If you’ve ever had an athlete’s foot, you comprehend how uncomfortable and embarrassing it can be.
Itching, burning, and scaling is symptoms that can make existence miserable.
You can treat athlete’s foot with topical medications, generally anti-fungal creams, and different options.
Read more: How to Get Rid of Athlete’s Foot: Five Remedies to Cure.
One of the most frequent questions about an athlete’s foot is whether or not you can get it on your hands.
Read on to apprehend if you can get an athlete’s foot on your hands, the possible motives and chance factors, and how to deal with it.
What Is Athlete’s Foot on Your Hands?
An athlete’s foot is a frequent fungal contamination that influences the pores and skin of your feet, generally between the toes.
It is induced through a fungus known as Trichophyton rubrum, which can stay in warm, moist areas such as locker rooms and showers.
While it is most usually discovered on the feet, an athlete’s foot can additionally affect your hands.
So, what does an athlete’s foot on the palms seem to be like?
It usually seems like a purple rash with blisters or white scales on the skin.
The affected vicinity might also be itchy and painful.
Contamination can often unfold to different physique parts, such as the arms, legs, chest, groin, or scalp.
How Does an Athlete’s Foot Affect the Hands?
An athlete’s foot, or tinea pedis, is a fungal infection of the skin on the feet that can spread to the hands. Symptoms of an athlete’s foot may include itching, burning, redness between toes and on the soles of feet, and scaling and peeling of the skin. The condition is most commonly contracted by walking barefoot on damp surfaces, such as showers and pool decks.
While an athlete’s foot is generally found on the feet, it can also affect the hands. When an individual has both athlete’s foot and a fungal infection of the hands, this is known as Majocchi’s granuloma. It presents as red, scaly patches on the hands that may be painful and itchy. Anti-fungal medicines will likely be prescribed if an individual has both athlete’s foot and Majocchi’s granuloma.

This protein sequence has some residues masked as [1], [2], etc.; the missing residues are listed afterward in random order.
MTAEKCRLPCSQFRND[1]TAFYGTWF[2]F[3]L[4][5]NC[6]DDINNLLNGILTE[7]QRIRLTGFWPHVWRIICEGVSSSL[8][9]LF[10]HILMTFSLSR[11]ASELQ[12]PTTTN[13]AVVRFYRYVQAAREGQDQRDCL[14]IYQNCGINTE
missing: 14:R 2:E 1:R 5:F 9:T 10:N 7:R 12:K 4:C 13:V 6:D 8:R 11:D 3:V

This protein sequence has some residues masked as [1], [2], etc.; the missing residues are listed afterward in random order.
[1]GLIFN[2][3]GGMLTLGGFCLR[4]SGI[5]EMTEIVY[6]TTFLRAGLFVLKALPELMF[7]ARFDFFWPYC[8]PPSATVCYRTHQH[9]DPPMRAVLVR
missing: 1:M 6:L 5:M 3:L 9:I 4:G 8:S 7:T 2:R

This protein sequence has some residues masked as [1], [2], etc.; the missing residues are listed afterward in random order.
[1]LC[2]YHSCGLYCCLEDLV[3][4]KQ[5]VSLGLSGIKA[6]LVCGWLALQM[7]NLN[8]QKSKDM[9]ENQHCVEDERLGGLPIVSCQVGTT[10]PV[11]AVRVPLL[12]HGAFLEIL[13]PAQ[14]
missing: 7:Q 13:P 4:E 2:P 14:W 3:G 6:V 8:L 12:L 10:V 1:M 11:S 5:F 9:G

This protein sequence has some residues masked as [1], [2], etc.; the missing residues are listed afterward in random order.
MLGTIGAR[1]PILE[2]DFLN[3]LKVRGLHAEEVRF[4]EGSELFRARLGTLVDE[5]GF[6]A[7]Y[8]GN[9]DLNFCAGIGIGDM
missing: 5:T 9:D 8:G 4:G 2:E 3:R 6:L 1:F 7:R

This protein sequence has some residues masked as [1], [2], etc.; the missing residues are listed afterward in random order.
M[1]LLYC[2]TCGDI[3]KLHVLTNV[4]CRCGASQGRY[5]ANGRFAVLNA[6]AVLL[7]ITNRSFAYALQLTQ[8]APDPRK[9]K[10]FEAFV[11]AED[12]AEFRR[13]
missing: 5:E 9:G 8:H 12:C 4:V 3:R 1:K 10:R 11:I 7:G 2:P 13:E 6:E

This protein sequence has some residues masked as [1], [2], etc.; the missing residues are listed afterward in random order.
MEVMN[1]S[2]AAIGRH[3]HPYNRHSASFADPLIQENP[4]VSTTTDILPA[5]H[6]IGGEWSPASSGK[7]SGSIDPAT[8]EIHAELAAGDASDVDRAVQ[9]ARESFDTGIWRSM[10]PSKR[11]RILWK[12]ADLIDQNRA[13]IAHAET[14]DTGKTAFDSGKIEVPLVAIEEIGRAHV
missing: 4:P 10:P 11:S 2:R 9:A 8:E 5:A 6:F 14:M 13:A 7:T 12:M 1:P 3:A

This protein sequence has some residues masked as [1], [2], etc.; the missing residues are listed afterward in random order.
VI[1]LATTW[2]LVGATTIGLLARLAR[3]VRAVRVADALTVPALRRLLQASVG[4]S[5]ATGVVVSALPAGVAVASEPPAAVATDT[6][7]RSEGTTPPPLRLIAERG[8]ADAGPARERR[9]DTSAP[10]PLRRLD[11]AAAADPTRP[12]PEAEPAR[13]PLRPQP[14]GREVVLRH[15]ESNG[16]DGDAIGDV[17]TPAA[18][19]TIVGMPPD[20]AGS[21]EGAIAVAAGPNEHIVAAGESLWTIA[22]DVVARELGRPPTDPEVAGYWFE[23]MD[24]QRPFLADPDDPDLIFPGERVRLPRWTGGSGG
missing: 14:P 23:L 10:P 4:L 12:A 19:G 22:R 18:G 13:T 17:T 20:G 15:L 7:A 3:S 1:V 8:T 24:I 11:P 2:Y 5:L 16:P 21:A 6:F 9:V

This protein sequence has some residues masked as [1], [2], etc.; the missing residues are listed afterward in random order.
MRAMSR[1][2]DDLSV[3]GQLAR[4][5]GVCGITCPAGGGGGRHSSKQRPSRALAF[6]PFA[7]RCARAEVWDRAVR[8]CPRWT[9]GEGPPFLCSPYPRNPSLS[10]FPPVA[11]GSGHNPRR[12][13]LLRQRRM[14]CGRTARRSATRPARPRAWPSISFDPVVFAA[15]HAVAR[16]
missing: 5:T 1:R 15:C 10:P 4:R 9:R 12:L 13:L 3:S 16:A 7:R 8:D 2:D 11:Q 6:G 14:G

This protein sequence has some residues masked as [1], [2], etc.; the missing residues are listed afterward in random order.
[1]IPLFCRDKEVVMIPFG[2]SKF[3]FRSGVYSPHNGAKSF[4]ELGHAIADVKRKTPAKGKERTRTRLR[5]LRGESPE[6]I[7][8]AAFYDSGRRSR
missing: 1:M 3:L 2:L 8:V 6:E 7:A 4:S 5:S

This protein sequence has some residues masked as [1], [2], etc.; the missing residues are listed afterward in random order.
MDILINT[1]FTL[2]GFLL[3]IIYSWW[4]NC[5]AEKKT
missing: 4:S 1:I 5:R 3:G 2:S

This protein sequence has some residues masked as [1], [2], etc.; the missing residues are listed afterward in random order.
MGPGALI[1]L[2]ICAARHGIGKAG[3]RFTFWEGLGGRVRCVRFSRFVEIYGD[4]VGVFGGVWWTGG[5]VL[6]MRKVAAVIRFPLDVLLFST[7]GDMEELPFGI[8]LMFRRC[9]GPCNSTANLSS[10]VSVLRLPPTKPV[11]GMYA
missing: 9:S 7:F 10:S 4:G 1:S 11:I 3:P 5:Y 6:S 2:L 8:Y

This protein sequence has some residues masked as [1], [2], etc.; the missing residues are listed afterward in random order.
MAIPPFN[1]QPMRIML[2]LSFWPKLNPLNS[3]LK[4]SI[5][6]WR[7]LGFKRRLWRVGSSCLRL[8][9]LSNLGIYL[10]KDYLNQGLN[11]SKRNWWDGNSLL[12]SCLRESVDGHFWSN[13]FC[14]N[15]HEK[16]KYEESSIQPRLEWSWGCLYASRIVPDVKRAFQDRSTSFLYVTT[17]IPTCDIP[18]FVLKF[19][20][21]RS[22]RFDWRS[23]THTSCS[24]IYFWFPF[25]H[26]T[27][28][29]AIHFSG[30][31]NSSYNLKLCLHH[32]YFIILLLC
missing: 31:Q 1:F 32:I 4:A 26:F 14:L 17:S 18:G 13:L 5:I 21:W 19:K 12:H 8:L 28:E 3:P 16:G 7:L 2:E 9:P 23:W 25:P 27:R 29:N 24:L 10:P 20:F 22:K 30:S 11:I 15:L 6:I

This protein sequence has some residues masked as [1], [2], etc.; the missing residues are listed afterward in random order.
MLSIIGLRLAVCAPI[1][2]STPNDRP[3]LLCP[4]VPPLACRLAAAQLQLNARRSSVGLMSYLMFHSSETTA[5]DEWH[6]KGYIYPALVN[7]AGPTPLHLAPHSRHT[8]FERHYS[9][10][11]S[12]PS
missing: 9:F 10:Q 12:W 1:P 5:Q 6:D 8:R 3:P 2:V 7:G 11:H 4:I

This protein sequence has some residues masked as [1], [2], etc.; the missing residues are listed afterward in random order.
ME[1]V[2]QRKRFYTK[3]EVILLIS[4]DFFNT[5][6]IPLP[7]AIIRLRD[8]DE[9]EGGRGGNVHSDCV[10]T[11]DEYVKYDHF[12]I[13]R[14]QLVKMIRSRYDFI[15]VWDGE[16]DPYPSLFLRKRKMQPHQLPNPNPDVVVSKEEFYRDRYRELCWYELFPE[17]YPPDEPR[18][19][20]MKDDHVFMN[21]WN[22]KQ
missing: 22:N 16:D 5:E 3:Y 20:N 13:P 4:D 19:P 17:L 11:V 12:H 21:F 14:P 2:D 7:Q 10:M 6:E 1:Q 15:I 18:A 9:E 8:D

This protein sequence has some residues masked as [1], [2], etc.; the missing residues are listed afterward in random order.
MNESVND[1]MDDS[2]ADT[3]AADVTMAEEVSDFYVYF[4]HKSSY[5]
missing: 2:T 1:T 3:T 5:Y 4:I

Individuals should wear shower shoes when walking around public pool decks or locker rooms to prevent the spread of athlete’s foot to the hands. Also, it’s essential to keep the hands clean and dry by washing them regularly with soap and water. If an individual does have an athlete’s foot on their feet or hands, they should avoid touching their eyes as this could spread the infection.
Diagnosis of the Problem
There are many ways to diagnose an athlete’s foot. One of the popular ones is checking for common symptoms like itchy and dry skin. You may also notice peeling and flaking between the fingers, redness, and cracked skin with blisters. An expert doctor will be able to diagnose the symptoms faster and offer the proper mode of treatment.
Your doctor may take samples of the affected area and test them for fungi or bacteria that could be causing the infection. Your doctor may also recommend a skin scraping to check for molds, another source of athlete’s foot on the hands.
Treating an athlete’s foot on the palms is comparable to treating an athlete’s foot on the feet.
It commonly includes anti-fungal medicinal drugs handy in each cream and oral form.
Creams must be utilized twice daily for a week or two or until signs and symptoms resolve.
Oral medicinal drugs typically require a prescription and must be taken as directed by using your doctor.
It is also necessary to maintain the affected place smooth and dry, put on socks with a breathable cloth such as cotton or wool, and avoid sharing towels or different gadgets that come into contact with the toes or hands.
Contact the Advanced Foot and Ankle Institute of Georgia for the best in athlete’s foot in Marietta. We offer many treatments to eliminate an athlete’s foot, including prescription medications. While an athlete’s foot is generally associated with feet, it can also spread to the hands in some cases.